insert into sym_transform_table
   (transform_id,source_node_group_id,target_node_group_id,transform_point,source_table_name,target_table_name,delete_action,column_policy)
values
   ('TransfAtoB', 'nodeA', 'nodeB', 'Load', 'TableA', 'TableB', 'DEL_ROW', 'IMPLIED'),
('TransfBtoA', 'nodeB', 'nodeA', 'Load', 'TableB', 'TableA', 'DEL_ROW', 'IMPLIED');

How SymmetricDS successfully replaced our complicated client-server architecture

With SymmetricDS , we avoided investing effort in designing, implementing and testing a complex, asynchronous communication protocol over web-service layer. Instead, we achieved a simple, intuitive interface that allowed us to deliver out solution within few days.

Our application started with a local standalone server that processes long running transactions. It naturally evolved to a distributed architecture. While benefits of the new architecture were clear to us and our customers, an issue arose : we would force our customers to enable their applications with boring and non intuitive web-services to communicate with our transaction server.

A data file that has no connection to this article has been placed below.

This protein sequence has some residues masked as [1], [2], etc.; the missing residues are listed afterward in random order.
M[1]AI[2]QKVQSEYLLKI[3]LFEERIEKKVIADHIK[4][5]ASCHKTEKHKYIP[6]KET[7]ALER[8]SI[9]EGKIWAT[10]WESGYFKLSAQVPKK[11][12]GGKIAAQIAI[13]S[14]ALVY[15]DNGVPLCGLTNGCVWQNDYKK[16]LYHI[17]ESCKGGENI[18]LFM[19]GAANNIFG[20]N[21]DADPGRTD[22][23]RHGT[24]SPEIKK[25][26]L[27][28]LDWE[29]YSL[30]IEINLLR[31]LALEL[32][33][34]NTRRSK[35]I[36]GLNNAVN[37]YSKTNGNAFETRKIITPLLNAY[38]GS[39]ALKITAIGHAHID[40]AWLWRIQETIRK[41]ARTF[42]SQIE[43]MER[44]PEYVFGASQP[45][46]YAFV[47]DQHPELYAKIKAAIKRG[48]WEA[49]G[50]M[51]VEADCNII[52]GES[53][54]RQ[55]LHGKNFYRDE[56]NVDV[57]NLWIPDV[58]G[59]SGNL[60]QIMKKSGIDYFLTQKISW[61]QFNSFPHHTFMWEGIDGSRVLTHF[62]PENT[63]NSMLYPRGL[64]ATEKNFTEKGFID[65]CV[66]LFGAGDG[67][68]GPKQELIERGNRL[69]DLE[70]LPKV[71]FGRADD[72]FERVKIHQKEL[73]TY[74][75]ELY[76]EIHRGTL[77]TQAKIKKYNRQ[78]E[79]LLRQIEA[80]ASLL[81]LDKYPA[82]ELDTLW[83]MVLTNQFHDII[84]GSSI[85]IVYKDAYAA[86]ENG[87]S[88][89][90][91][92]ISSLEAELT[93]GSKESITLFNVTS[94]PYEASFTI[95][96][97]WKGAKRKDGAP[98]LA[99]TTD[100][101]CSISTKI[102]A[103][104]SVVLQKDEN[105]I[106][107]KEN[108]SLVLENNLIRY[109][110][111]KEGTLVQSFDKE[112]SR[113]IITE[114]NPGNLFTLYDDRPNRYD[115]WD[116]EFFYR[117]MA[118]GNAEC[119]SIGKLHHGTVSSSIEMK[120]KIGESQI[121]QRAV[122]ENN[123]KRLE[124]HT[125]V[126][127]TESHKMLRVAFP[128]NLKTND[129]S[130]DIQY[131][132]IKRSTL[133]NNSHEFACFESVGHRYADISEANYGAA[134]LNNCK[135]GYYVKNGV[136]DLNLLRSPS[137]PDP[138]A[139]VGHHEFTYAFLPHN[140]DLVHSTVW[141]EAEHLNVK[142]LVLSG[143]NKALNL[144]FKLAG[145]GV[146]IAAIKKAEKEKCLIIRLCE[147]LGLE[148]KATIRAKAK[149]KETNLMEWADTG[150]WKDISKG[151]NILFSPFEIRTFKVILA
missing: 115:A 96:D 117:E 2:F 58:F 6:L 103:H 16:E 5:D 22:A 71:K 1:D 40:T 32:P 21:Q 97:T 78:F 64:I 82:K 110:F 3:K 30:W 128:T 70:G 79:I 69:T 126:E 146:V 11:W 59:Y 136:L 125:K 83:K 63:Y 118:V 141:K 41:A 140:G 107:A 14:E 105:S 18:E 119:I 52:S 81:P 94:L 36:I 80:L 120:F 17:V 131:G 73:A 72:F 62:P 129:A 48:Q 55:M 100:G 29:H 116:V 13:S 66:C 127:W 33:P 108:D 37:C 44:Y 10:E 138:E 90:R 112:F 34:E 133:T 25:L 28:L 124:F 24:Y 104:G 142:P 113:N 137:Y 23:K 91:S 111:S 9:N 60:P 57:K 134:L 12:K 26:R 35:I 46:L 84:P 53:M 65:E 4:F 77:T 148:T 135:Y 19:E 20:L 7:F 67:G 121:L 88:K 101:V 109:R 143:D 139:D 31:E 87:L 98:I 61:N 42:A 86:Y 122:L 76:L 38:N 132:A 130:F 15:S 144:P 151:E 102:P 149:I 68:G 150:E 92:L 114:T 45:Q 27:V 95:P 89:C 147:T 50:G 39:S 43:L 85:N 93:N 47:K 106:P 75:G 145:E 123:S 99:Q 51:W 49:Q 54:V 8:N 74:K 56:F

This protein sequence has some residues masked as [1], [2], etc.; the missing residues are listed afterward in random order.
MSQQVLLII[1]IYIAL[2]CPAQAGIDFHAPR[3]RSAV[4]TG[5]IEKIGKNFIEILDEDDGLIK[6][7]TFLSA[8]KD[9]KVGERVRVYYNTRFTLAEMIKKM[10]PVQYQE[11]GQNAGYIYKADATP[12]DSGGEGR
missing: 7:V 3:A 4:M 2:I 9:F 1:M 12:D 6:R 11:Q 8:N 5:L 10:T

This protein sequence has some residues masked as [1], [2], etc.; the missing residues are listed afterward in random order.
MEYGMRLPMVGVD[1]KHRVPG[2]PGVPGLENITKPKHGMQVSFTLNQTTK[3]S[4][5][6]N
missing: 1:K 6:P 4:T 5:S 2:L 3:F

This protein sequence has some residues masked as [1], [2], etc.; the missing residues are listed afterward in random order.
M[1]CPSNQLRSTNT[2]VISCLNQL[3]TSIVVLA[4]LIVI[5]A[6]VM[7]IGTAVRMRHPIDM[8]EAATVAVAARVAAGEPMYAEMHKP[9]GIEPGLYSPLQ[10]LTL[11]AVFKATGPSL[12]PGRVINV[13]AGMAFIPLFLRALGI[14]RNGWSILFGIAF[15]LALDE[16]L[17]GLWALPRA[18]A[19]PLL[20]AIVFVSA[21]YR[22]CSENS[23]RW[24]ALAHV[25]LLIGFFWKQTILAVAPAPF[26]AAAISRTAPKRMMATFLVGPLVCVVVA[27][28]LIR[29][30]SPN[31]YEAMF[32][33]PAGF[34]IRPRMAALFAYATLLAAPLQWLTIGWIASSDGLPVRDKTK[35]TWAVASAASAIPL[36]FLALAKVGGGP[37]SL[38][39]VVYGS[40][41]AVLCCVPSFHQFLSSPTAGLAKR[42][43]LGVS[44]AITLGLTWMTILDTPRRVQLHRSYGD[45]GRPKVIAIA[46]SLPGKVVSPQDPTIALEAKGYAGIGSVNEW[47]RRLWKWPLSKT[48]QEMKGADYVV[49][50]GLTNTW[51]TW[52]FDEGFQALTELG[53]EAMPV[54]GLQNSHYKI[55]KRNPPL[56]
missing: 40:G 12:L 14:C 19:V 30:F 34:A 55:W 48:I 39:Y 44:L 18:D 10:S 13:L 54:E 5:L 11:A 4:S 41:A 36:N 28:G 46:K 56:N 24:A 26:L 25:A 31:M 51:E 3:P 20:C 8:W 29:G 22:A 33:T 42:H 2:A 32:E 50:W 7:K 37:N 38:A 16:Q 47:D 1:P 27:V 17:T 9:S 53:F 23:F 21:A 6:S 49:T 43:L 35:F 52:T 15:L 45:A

In short, the following requirements were considered:

  • The customer application creates data to be queued to our transaction server. Those data must be somehow uploaded to their respective transaction server instance that is running the queue.
  • Furthermore, if the customer updates data that was already sent to the server instance, then these changes must be reflected on the server, too (for shortness, I will omit details, but the transaction server handles transactions with input data that changes over time).
  • Finally, as soon as the transaction server instance concludes the transaction, the resulting status must be returned to the costumer application.

Since the transactions are long running, the requirements would probably resort to a complex, asynchronous communication protocol over web-service layer.